Over the past couple of weeks I have had numerous conversations with my clients about getting started with improvement activity, when a 'perfect' solution is still quite a long way off. Getting started is often one of the biggest hurdles when it comes to making process improvement changes within a business. Getting started anyway can bring with it several benefits.
I know that something that many of my clients share is a problem trying to get people together to undertake a new meeting format (such as a contract review process). Several of my clients in the past have had a similar issue regarding perfection. The system changes would take several months (aka 'perfection') but they could still create a manual process, that would be just as effective, and start it today. The manual version was slightly less efficient than the system version, but the habits of getting people together and doing the right things process wise were invaluable. When this happened in reality the businesses in question were truly ready for the updated system process, a great result in its own right let alone the fact that they had already been running an improved process for several months.
There are also some things that you just can't imagine or see prior to actually doing it. I would like to say that after years of running many successful business improvement projects that I know all of the obstacles, but I don't. A good example of this was when I was organising a handover process between functions at one of my client's businesses. Despite having done the research and reviewed the existing processes I was not prepared for the perceptions presented within the first handover meeting. I was also not prepared for the quirks in the business that never made it onto the process maps! So, what I thought (and my client's senior staff too) was perfection was in fact about 90% right. The feedback from this first session allowed me to make the necessary changes and perfection was then only a couple of further tweaks away.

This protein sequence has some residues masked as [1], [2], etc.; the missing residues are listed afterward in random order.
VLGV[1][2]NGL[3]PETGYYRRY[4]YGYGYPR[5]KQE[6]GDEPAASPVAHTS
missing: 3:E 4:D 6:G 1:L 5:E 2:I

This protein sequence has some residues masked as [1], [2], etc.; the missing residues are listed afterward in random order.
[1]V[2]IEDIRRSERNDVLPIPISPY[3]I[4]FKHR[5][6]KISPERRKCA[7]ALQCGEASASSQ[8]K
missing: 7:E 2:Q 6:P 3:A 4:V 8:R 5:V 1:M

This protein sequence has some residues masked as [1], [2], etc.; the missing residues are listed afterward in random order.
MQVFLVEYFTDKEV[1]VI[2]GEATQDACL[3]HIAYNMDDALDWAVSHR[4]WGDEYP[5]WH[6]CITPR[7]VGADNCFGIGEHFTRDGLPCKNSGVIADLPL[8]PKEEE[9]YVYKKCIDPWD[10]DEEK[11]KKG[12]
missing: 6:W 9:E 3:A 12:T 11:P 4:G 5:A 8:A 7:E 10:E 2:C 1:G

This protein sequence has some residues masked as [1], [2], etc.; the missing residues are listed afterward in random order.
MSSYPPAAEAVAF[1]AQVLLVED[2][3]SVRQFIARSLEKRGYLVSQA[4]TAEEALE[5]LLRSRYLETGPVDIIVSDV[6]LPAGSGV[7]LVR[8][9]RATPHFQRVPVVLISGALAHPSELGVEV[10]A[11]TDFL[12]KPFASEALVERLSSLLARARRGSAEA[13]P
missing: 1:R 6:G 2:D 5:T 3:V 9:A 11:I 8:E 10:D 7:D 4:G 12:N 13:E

Breaking improvements down into phases is another way to get away from the 'waiting for perfection' syndrome too. I know that when an improvement needs to be tackled it needs to be done in several phases, rather than jumping to the goal immediately. Whether you need to do something to buy some of your team some time to do the work, or there is a testing phase, the reality of most improvements is that they are a combination of steps combined with experimentation. Neither of these two elements lend themselves to reaching perfection immediately.
I'm not suggesting that we should settle for second best, or not try to implement a plan that doesn't look right. There have been lots of quotes about this very subject, one of my favourites being:
"You'll never be ready, so do it now anyway" (Unknown)
If your business is getting stuck with 'perfection' then maybe it is time to try 'fit for purpose' and see how that works out for you.
...optimising MRP systems and re-engineering business processes
|....if you need a head start with your improvement plans.|